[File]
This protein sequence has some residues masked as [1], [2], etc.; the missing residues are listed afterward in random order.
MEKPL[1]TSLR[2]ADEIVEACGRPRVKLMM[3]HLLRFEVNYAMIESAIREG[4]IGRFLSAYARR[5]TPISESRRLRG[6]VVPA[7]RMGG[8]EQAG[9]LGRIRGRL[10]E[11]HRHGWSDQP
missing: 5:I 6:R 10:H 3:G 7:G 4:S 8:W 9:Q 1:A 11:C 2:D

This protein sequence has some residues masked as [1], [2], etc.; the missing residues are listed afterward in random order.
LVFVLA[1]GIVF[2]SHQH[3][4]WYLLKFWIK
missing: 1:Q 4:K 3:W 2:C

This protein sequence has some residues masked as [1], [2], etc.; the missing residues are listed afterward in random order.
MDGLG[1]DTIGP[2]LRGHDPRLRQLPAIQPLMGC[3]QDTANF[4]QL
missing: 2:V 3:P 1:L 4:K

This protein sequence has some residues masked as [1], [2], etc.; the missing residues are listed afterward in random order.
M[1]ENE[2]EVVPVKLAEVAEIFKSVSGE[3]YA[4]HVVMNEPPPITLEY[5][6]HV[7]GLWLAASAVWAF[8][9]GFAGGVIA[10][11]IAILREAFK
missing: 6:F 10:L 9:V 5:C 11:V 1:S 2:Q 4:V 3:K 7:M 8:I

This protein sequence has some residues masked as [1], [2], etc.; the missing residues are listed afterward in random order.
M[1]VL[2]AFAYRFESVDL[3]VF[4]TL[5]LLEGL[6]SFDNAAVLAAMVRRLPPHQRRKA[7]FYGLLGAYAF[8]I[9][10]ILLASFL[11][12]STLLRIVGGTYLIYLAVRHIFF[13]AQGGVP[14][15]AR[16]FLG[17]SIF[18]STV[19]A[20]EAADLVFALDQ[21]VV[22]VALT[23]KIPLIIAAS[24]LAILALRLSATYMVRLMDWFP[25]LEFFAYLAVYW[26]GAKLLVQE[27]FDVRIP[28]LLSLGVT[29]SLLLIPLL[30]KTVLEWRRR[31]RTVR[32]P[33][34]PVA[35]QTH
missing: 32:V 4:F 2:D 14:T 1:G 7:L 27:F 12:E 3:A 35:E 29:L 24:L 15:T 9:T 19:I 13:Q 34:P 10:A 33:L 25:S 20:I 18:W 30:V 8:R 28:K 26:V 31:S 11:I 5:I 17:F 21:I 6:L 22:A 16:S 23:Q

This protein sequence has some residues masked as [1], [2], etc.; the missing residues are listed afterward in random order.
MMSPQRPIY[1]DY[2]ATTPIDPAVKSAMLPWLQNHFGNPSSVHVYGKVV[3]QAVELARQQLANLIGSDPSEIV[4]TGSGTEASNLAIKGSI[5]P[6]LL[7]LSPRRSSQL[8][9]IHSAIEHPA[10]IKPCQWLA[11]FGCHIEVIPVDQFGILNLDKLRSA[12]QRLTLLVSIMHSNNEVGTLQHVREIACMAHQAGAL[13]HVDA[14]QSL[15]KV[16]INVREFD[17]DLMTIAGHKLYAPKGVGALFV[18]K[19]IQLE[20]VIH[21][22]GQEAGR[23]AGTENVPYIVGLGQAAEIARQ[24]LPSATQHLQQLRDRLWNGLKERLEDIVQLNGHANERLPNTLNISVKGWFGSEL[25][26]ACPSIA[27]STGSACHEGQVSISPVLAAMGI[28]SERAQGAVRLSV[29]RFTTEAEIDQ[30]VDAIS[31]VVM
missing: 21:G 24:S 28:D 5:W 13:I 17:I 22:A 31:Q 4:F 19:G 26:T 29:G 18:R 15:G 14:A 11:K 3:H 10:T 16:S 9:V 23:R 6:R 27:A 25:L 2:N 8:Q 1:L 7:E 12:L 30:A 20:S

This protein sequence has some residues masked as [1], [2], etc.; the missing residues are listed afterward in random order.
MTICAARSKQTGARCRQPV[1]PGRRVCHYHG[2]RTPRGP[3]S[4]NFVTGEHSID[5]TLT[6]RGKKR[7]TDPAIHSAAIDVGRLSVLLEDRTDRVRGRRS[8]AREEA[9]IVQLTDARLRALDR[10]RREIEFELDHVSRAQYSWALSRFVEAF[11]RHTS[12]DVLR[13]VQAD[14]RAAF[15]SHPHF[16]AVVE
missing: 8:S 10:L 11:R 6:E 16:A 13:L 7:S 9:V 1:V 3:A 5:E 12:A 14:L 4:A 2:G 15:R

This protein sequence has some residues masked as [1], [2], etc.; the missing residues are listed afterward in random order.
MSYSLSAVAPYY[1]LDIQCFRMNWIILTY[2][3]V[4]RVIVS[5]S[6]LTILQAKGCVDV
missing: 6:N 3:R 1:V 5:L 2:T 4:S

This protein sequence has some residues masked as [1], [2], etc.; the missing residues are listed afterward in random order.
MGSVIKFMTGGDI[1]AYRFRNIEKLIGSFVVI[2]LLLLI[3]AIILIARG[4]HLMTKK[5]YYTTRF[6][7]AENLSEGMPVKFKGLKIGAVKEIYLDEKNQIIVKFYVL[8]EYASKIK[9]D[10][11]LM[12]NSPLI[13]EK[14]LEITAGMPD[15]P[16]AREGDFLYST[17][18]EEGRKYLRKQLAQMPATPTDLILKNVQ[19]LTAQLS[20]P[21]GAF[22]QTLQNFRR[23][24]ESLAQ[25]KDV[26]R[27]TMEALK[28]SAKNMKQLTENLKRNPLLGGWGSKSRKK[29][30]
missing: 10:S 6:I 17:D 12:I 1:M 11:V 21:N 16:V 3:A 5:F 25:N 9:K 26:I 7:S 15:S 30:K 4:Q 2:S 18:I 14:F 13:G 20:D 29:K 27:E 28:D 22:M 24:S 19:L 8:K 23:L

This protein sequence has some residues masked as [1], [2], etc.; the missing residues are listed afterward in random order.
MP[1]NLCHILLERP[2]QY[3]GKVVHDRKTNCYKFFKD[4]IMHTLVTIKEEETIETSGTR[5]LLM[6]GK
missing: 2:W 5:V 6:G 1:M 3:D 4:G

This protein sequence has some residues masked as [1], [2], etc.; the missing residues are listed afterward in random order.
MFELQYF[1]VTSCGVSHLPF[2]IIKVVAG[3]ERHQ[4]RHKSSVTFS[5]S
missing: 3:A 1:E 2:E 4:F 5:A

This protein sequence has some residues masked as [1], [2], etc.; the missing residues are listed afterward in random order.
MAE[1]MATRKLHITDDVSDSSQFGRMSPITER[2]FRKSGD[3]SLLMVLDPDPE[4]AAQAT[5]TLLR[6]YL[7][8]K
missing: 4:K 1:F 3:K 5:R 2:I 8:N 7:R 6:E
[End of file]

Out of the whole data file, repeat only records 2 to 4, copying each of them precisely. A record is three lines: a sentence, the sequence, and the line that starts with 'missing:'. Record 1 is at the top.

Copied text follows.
This protein sequence has some residues masked as [1], [2], etc.; the missing residues are listed afterward in random order.
LVFVLA[1]GIVF[2]SHQH[3][4]WYLLKFWIK
missing: 1:Q 4:K 3:W 2:C

This protein sequence has some residues masked as [1], [2], etc.; the missing residues are listed afterward in random order.
MDGLG[1]DTIGP[2]LRGHDPRLRQLPAIQPLMGC[3]QDTANF[4]QL
missing: 2:V 3:P 1:L 4:K

This protein sequence has some residues masked as [1], [2], etc.; the missing residues are listed afterward in random order.
M[1]ENE[2]EVVPVKLAEVAEIFKSVSGE[3]YA[4]HVVMNEPPPITLEY[5][6]HV[7]GLWLAASAVWAF[8][9]GFAGGVIA[10][11]IAILREAFK
missing: 6:F 10:L 9:V 5:C 11:V 1:S 2:Q 4:V 3:K 7:M 8:I